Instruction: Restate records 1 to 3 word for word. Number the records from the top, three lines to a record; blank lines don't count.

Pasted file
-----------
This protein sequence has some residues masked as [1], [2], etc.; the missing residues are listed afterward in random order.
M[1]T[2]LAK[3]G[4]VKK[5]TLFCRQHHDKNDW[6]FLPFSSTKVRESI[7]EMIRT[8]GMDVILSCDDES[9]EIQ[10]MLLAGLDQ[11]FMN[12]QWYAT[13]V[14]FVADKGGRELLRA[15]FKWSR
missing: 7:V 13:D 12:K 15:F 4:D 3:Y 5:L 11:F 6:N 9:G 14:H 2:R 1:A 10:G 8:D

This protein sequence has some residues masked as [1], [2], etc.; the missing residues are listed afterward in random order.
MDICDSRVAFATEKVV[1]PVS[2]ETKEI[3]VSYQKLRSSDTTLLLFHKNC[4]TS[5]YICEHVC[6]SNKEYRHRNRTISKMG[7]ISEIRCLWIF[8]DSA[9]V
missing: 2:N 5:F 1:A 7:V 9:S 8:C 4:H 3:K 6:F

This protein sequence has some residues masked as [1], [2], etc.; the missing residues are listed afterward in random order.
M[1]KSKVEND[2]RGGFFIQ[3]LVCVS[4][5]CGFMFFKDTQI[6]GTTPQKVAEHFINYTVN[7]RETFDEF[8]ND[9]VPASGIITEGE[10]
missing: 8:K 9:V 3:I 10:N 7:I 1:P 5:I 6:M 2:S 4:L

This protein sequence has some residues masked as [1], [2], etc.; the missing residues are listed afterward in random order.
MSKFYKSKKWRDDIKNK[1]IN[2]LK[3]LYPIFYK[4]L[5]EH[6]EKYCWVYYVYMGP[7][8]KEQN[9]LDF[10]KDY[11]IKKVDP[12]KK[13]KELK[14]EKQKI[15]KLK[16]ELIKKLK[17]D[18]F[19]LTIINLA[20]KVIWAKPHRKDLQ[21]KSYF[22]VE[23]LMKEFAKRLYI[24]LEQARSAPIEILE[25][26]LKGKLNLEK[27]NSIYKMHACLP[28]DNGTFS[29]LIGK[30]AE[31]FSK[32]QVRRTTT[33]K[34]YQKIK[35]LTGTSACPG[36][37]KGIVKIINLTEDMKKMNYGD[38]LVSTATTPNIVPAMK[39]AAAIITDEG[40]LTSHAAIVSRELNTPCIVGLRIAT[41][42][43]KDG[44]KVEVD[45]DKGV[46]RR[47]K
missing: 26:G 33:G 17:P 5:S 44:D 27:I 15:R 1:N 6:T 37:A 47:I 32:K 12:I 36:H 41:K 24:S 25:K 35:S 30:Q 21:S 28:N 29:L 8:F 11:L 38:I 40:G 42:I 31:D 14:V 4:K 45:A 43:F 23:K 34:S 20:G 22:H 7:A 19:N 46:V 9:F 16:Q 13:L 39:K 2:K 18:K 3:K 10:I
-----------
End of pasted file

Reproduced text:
This protein sequence has some residues masked as [1], [2], etc.; the missing residues are listed afterward in random order.
M[1]T[2]LAK[3]G[4]VKK[5]TLFCRQHHDKNDW[6]FLPFSSTKVRESI[7]EMIRT[8]GMDVILSCDDES[9]EIQ[10]MLLAGLDQ[11]FMN[12]QWYAT[13]V[14]FVADKGGRELLRA[15]FKWSR
missing: 7:V 13:D 12:K 15:F 4:D 3:Y 5:L 11:F 6:N 9:G 14:H 2:R 1:A 10:G 8:D

This protein sequence has some residues masked as [1], [2], etc.; the missing residues are listed afterward in random order.
MDICDSRVAFATEKVV[1]PVS[2]ETKEI[3]VSYQKLRSSDTTLLLFHKNC[4]TS[5]YICEHVC[6]SNKEYRHRNRTISKMG[7]ISEIRCLWIF[8]DSA[9]V
missing: 2:N 5:F 1:A 7:V 9:S 8:C 4:H 3:K 6:F

This protein sequence has some residues masked as [1], [2], etc.; the missing residues are listed afterward in random order.
M[1]KSKVEND[2]RGGFFIQ[3]LVCVS[4][5]CGFMFFKDTQI[6]GTTPQKVAEHFINYTVN[7]RETFDEF[8]ND[9]VPASGIITEGE[10]
missing: 8:K 9:V 3:I 10:N 7:I 1:P 5:I 6:M 2:S 4:L